Here’s How Microsoft is Hurting Independent Developers with SmartScreen

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Here’s How Microsoft is Hurting Independent Developers with SmartScreen

Being an independent developer is hard - no matter you develop games, applications or whatnot. If you're in the scene alone, there is a...

Being an independent developer is hard – no matter you develop games, applications or whatnot. If you’re in the scene alone, there is a substantial chance that you already have developed numerous projects that did not manage to do well. Making and putting a project out there is an expensive process, and you might not see that money again unless you end up with a surprise hit in your roster.

Most developers (be it independent or not) goes through Imposter Syndrome at some point. Imposter Syndrome is the idea in which you doubt your accomplishments that you feel like a fraud — it’s like you’re not good enough which somebody will eventually realize sooner or later. This is something that even experienced developers goes through in their career.

With all these much to go through, companies like Microsoft, Google and other big players sometimes end up hurting the independent developers.

Microsoft SmartScreen – What it is and How it hurts  Independent Developers?

 

SmartScreen hurting independent developers

Microsoft SmartScreen is nothing but a new feature that works with Defender for Windows 10, Windows 10 Mobile and Microsoft Edge. The SmartScreen determines whether a downloaded app or executable file is potentially malicious or not. To do that, it collects installation data from all Window users allowing it to establish “reputations”.

As you might have guessed already if a particular app doesn’t have a good reputation, then SmartScreen throws a big warning message on the screen. It also gives a big “Don’t Run” button that an average user ends up pressing in an instant. Although clicking on “More info” and then on “Run anyway” will install the app, most users simply prefer to stay away.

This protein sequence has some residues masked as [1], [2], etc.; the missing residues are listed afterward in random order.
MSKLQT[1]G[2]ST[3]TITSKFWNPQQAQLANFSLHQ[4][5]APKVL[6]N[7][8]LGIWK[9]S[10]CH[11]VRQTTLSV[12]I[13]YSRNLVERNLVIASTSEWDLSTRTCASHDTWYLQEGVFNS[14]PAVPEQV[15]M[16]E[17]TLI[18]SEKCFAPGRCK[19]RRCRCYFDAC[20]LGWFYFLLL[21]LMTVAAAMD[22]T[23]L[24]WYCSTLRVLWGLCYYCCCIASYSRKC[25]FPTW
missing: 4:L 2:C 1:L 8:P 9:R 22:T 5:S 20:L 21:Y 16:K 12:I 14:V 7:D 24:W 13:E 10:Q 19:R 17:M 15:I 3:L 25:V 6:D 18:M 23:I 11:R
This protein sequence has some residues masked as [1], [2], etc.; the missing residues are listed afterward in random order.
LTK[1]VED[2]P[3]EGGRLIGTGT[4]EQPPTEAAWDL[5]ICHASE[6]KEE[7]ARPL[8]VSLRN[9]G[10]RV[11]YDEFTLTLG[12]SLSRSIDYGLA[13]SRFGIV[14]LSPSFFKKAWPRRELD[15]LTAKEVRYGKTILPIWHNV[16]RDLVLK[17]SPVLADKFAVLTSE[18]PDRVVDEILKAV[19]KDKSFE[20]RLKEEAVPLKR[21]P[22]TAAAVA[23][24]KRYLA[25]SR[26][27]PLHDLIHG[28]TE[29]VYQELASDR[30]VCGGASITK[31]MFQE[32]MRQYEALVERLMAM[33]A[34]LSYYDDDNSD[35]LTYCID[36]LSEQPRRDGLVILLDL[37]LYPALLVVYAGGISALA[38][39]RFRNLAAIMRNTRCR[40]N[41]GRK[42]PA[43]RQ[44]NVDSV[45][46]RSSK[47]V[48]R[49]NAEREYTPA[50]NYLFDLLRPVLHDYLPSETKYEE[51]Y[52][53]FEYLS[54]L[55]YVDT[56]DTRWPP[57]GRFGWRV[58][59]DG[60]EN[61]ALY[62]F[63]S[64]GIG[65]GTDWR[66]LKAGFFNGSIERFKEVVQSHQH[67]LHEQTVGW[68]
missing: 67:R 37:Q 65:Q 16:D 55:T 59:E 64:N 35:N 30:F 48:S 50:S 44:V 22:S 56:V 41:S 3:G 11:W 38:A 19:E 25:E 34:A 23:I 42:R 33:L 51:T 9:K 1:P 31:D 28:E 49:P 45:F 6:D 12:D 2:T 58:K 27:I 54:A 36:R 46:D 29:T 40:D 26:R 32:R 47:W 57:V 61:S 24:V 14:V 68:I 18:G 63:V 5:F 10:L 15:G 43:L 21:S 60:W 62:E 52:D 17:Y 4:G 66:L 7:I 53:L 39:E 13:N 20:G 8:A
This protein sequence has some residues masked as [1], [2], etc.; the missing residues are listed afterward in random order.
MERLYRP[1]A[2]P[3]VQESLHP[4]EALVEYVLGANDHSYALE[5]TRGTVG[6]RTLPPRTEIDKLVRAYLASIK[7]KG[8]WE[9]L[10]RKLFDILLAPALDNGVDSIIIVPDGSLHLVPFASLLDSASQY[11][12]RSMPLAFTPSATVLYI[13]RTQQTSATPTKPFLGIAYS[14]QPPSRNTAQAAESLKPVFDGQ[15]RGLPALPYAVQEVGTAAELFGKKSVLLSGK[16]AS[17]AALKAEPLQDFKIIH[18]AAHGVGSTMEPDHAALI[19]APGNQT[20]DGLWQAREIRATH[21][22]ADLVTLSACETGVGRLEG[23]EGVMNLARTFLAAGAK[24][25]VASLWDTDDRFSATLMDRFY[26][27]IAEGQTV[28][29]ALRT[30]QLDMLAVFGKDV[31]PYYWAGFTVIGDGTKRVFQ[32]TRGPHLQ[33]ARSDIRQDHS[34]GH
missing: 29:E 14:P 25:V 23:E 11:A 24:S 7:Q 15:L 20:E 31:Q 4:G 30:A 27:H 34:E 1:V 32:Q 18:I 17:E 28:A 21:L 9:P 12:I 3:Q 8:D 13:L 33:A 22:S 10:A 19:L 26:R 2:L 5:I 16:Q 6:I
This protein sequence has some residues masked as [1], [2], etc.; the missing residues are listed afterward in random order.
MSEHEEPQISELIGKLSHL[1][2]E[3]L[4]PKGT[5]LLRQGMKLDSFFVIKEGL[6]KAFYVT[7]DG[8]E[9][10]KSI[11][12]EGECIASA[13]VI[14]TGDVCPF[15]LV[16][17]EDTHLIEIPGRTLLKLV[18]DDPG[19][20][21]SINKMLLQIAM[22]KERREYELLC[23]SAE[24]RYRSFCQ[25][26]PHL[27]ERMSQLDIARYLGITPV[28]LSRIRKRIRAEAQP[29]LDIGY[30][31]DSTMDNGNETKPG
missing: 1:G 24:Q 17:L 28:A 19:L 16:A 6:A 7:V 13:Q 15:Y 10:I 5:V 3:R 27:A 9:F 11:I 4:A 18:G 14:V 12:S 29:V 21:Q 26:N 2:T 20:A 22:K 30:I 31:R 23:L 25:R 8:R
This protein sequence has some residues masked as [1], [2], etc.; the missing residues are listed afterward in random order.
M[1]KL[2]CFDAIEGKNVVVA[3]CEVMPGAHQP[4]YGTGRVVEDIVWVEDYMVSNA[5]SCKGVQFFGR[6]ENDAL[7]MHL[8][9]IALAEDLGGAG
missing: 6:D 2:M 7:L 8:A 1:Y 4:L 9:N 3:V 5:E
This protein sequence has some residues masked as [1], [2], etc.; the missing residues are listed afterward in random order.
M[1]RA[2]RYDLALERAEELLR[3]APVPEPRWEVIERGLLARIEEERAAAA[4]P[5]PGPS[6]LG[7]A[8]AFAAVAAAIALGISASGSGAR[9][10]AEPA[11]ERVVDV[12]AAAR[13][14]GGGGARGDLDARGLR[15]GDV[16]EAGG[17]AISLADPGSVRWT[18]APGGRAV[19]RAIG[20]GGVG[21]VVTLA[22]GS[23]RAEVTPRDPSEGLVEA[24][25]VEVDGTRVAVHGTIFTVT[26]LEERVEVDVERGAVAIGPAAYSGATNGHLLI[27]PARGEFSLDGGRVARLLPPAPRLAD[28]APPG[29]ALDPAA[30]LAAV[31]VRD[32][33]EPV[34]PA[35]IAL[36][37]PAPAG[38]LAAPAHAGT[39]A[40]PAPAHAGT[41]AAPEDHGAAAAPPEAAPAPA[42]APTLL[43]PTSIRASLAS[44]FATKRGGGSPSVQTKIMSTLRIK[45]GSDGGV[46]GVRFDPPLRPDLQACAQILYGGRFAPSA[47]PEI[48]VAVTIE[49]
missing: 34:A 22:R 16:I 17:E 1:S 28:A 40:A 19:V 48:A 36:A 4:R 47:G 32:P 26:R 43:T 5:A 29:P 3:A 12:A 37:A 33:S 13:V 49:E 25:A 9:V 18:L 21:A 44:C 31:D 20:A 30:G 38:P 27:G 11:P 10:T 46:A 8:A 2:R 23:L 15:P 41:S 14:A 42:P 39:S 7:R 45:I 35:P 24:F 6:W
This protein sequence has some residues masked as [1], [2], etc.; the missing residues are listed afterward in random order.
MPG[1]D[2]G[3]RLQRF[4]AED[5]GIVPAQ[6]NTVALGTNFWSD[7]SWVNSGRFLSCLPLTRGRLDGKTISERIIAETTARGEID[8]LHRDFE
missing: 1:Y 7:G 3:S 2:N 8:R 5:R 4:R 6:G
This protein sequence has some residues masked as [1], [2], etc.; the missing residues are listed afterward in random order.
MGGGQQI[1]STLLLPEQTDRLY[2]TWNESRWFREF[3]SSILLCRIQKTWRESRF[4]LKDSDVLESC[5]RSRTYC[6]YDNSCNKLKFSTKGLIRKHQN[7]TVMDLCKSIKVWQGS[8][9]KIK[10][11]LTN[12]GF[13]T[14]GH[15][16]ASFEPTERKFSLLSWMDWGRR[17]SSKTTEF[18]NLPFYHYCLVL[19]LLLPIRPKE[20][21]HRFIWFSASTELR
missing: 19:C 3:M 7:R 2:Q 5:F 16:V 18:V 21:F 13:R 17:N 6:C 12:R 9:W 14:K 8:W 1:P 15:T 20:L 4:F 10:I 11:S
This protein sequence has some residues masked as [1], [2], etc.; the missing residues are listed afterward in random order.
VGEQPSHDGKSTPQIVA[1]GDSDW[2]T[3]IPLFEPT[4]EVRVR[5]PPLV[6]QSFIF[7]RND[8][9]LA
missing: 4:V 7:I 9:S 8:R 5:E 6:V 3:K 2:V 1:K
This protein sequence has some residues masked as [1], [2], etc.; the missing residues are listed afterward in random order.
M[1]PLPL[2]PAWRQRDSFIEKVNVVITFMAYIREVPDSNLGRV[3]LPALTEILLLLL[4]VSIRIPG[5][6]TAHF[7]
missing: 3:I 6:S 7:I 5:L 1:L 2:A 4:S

This particular thing creates a massive problem for an independent developers community out there.

How to build reputations, then?

Since Microsoft gather information on the bases of who has published the app via code signing certificate, an unsigned app will always fall under the radar of SmartScreen. This means that an indie developer will have to spend some big bucks to acquire this code signing certificate. Typically, a certificate that is valid for a year costs around $100.

Furthermore, getting a code signing certificate isn’t the only thing you need to worry about. You now have to build reputations which, as mentioned earlier, depends on how many people have installed your software. Since your reputation box is completely empty, many potential users will skip your app or game, thanks to SmartScreen.

You then try to get your app published on WinGet, but things still don’t turn in your favour. For those who’re unaware, WinGet is Windows package manager that might replace the existing Windows Store once it comes out of beta. Back to your app, you will most probably receive the same SmartScreen error but this time via Microsoft bot for WinGet. Even if you try to submit your file for another review, you will still be left disappointed. Even though your app is clean, the SmartScreen error will not go away unless and until you have a good reputation.

Managed to build reputations? there’s still one more thing to worry about

Assuming that you finally have managed to build some reputations or have become a trusted publisher in the eyes of algorithms, things might still get worse. Your code signing certificate is about to expire, so you decided to simply renew it. Well, SmartScreen doesn’t recognize certificate renewals. It means that you will now become a new publisher in the eyes of algorithms having to go through the entire process once again.

At this stage, an independent developer will give up since he lacks resources to go through this entire method again. A Publisher, on the other hand, can always go with Extended Validation Code Signing Certificate that costs around $699 a year which, by the way, is reserved for corporations only.

What about other companies and scanners hurting Independent Developers?

Although Microsoft is now getting more praise for its dive into the open-source nature, the SmartScreen and numerous aspects of Windows, in general, end up hurting the independent developers. It’s not just Microsoft, we have seen Google and other big companies also repressing independent developers. Just like this, it’s not just SmartScreen but other scanners such as Symantec Antivirus that blocks software even with proper digital signatures and malware-free code.

Well, we will leave those for some another day. Make sure to let us know your thoughts on this by hopping down in the comments section below.

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